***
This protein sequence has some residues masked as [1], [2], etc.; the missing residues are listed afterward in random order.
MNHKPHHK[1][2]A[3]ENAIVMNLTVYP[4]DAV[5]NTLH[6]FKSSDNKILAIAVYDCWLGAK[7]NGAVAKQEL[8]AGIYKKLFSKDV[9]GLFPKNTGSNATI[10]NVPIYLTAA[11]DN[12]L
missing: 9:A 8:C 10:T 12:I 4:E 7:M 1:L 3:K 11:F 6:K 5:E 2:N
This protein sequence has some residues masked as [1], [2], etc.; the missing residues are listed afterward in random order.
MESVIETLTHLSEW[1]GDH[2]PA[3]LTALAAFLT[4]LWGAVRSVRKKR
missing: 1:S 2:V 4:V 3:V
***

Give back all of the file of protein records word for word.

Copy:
This protein sequence has some residues masked as [1], [2], etc.; the missing residues are listed afterward in random order.
MNHKPHHK[1][2]A[3]ENAIVMNLTVYP[4]DAV[5]NTLH[6]FKSSDNKILAIAVYDCWLGAK[7]NGAVAKQEL[8]AGIYKKLFSKDV[9]GLFPKNTGSNATI[10]NVPIYLTAA[11]DN[12]L
missing: 9:A 8:C 10:T 12:I 4:E 7:M 1:L 3:K 11:F 6:K 5:E 2:N
This protein sequence has some residues masked as [1], [2], etc.; the missing residues are listed afterward in random order.
MESVIETLTHLSEW[1]GDH[2]PA[3]LTALAAFLT[4]LWGAVRSVRKKR
missing: 1:S 2:V 4:V 3:V